Perhaps it was destiny.
If Gavin Gaynor was going to run in college, it had to be North Carolina State University.
Gaynor considered the Wolfpack when he visited colleges while he was in high school.
But the 20-year-old 2016 Hudson graduate decided to enroll at Princeton University instead.
One year later, though, the allure of the red and white colors of Raleigh got Gaynor’s attention once again.
And this time, he couldn’t pass it up.
Gaynor recently completed a successful sophomore season with the North Carolina State men’s indoor and outdoor track and field teams.
Gaynor, who plans to major in chemical engineering, decided to leave New Jersey after just one year at Princeton.
"I just wasn’t really happy there," he said. "It wasn’t the right fit."
Fortunately, an old friend came calling when his stay with the Tigers didn’t go as planned.
It seemed like it was fate.
Gavin’s father, also named Gavin, and his mother, Stacy, were both standout distance runners for the Wolfpack back in the day.
So Gaynor decided to follow his parents’ footsteps. He hasn’t looked back since.
"I love it," Gaynor said. "I’m so happy with my decision to transfer. I’m making a lot of progress and the academics are going well."
Gaynor, who captured back-to-back outdoor and indoor 1,600-meter titles at Hudson, was a redshirt freshman during the cross country season.
He then focused on the mile race during the indoor season and the 1,500 and an event that was totally new to him during the outdoor season.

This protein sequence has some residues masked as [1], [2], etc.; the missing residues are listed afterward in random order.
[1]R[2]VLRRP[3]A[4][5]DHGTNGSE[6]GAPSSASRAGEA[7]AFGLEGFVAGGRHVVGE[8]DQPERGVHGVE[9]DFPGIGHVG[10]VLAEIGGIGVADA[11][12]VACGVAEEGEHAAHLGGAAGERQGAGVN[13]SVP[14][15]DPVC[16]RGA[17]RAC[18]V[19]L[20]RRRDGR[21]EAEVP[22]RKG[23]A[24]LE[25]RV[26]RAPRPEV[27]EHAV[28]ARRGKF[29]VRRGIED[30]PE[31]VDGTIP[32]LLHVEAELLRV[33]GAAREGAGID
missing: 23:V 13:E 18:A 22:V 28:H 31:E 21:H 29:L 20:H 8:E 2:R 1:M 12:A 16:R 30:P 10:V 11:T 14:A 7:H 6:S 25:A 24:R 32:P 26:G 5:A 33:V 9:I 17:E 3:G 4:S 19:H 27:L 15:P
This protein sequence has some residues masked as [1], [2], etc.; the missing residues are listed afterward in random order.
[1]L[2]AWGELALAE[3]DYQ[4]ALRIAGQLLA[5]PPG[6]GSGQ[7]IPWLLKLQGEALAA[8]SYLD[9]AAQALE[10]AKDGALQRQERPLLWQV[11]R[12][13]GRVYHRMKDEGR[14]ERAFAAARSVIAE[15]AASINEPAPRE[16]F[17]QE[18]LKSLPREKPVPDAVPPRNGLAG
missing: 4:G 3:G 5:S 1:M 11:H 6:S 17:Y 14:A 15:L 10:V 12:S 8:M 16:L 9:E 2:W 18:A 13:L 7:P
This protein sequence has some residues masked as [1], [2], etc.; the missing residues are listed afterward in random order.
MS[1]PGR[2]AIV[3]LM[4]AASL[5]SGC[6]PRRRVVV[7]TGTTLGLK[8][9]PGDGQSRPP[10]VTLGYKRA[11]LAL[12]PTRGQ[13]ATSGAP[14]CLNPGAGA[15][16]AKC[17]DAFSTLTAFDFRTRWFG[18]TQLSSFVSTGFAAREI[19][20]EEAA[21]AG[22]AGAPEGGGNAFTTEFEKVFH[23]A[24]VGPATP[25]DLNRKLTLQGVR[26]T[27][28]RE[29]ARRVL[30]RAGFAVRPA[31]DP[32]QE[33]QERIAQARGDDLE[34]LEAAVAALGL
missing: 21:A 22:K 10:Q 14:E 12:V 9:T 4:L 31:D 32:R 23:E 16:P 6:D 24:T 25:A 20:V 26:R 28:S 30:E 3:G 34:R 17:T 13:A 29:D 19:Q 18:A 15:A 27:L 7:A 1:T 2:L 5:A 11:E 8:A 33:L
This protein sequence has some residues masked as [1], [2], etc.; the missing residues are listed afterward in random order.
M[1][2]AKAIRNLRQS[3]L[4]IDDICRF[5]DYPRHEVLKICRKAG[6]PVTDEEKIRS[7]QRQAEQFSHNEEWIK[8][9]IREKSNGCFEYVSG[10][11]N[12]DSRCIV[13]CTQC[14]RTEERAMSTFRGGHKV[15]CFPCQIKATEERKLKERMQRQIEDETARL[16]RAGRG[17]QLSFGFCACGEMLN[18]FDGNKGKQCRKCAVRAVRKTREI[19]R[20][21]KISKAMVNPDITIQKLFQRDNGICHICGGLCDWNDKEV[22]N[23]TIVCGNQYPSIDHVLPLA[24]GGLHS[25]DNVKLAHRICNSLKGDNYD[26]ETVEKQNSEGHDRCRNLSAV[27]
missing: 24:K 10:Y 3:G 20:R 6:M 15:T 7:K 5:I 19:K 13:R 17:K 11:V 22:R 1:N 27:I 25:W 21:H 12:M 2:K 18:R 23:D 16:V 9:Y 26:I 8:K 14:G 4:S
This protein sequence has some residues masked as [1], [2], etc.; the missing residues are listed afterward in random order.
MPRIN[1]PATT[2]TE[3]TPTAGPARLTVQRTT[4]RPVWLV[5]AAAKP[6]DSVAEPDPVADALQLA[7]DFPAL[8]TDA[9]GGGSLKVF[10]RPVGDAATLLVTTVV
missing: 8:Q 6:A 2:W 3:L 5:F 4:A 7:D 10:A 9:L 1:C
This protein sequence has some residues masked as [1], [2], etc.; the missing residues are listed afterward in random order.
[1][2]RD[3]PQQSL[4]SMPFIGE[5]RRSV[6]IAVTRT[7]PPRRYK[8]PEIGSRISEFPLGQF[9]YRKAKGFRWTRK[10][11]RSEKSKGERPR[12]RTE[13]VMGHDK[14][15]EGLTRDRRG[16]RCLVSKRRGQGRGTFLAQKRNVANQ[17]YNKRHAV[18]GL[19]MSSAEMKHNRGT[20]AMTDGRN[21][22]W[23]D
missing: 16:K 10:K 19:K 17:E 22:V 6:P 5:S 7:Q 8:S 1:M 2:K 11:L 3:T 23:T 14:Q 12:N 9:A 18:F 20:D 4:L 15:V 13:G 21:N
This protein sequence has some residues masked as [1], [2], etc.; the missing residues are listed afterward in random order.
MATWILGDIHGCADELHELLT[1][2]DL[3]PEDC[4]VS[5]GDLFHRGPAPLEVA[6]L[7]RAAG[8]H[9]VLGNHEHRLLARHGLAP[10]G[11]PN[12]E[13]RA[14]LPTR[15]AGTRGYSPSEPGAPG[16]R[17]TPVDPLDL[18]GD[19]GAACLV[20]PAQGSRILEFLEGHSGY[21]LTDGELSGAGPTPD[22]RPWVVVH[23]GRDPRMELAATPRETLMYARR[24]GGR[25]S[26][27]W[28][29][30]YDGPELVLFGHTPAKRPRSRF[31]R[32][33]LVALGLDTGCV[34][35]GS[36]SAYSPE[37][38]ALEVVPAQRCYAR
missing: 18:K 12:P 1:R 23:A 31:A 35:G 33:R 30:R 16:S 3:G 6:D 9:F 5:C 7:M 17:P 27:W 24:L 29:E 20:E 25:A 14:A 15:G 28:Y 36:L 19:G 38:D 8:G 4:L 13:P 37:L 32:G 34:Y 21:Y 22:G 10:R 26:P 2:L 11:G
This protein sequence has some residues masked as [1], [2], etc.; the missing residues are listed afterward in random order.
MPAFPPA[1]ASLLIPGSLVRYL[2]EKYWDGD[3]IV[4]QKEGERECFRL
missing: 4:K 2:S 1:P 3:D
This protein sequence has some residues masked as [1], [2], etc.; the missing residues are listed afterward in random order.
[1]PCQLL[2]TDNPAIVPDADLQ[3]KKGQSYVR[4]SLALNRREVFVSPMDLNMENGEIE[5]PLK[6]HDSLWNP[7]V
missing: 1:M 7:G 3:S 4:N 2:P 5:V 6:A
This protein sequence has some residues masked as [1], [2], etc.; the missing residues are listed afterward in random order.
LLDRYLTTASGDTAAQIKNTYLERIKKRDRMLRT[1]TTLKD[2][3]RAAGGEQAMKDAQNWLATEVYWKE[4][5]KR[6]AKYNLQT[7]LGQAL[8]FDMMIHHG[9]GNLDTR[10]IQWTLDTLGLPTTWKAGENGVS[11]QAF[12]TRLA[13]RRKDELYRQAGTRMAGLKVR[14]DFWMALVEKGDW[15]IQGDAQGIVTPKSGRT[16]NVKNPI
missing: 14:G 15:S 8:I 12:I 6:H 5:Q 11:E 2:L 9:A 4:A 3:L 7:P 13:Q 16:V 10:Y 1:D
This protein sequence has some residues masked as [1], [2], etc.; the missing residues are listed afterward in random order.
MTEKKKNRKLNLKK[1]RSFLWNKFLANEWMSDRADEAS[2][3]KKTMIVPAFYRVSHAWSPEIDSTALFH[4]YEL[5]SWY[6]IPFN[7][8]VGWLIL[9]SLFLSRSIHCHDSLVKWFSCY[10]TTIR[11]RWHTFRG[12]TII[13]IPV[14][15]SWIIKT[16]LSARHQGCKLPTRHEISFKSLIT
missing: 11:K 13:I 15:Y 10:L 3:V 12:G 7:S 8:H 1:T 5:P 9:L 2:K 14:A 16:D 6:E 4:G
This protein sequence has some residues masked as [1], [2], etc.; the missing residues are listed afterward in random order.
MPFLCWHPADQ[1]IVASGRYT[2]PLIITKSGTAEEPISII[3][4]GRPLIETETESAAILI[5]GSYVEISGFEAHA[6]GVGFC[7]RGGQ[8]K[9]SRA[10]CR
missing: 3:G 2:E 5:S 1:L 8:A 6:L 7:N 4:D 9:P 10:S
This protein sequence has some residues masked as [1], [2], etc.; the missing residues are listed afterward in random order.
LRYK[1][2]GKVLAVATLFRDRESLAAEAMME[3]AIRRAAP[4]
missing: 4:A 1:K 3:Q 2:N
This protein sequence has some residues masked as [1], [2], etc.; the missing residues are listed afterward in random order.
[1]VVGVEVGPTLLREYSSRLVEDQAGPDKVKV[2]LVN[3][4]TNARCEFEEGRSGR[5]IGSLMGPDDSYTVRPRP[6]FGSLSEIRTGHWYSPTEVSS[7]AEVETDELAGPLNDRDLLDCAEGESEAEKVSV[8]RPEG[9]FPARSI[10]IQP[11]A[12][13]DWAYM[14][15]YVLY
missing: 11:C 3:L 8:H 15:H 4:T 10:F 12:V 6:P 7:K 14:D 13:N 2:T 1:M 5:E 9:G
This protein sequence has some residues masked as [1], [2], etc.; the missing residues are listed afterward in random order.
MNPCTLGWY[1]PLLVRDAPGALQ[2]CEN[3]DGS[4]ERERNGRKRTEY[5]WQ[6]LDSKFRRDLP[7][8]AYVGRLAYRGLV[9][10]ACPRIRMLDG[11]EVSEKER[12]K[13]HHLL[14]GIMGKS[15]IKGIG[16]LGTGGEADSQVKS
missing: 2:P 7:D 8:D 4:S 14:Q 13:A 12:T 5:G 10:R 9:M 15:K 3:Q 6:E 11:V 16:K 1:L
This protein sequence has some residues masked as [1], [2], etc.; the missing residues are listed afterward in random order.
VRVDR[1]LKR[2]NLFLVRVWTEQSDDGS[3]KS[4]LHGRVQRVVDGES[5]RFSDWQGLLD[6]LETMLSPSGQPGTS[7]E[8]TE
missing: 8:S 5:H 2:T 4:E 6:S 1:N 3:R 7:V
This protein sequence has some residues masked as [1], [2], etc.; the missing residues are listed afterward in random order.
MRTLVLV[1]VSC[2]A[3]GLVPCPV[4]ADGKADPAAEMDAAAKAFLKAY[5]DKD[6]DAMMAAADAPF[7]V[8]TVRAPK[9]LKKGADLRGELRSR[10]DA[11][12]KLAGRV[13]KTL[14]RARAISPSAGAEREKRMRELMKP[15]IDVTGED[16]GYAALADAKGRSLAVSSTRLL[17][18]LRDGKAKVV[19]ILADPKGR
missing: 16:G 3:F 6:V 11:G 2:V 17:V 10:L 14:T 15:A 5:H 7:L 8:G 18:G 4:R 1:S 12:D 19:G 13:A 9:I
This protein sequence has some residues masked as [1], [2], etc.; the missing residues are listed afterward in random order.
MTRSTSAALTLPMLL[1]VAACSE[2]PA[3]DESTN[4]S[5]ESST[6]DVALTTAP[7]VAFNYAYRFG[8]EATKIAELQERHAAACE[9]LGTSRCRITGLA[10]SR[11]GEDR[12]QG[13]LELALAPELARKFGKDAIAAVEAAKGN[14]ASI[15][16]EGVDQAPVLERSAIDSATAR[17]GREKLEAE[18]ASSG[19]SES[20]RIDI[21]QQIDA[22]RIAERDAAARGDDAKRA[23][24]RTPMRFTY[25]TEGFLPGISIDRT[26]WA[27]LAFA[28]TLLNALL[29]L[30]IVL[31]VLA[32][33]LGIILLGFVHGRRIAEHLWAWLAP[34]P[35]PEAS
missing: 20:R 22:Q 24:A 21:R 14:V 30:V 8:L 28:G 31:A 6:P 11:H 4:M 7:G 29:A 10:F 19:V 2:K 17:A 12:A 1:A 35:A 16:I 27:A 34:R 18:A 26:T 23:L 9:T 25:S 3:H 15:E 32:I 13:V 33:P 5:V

That would be the 3,000-meter steeplechase.
The steeplechase, a race that was not included during Gaynor’s time with the Explorers, features obstacles that are 36 inches high and a water jump. The water jump consists of a barrier followed by a pit of water with a landing area of 3.66 meters by 0.7 meters deep to level with the surface of the track.
"If you hit them (the obstacles), they don’t move," Gaynor said. "It’s a really tough event. It’s fun."
It’s a safe bet that a certain 1963 song by the Surfaris wasn’t played whenever Gaynor encountered the somewhat daunting water jump.
"Everyone likes to watch the water jump," Gaynor said. "People want to see if you’re going to wipe out. Knock on wood, I have been able to clear. I haven’t gone down."
Although he is a long way away from mastering his new craft, Gaynor made an impact right away.
He qualified for the outdoor NCAA East Regional in the steeplechase and also took third against a competitive field at the Penn Relays.
"Gavin is an excellent student," said longtime North Carolina State men’s cross country, indoor and outdoor head track and field coach Rollie Geiger, who also coached both of Gavin’s parents.
"He is very serious about athletics and academics. He’s very committed."
Geiger has had a history with Hudson distance runners over the years. He also coached former Explorer standouts Andy and Wesley Smith and Matt Kassouf.
Geiger tried to recruit Gaynor while he was in high school. But his future pupil turned him down.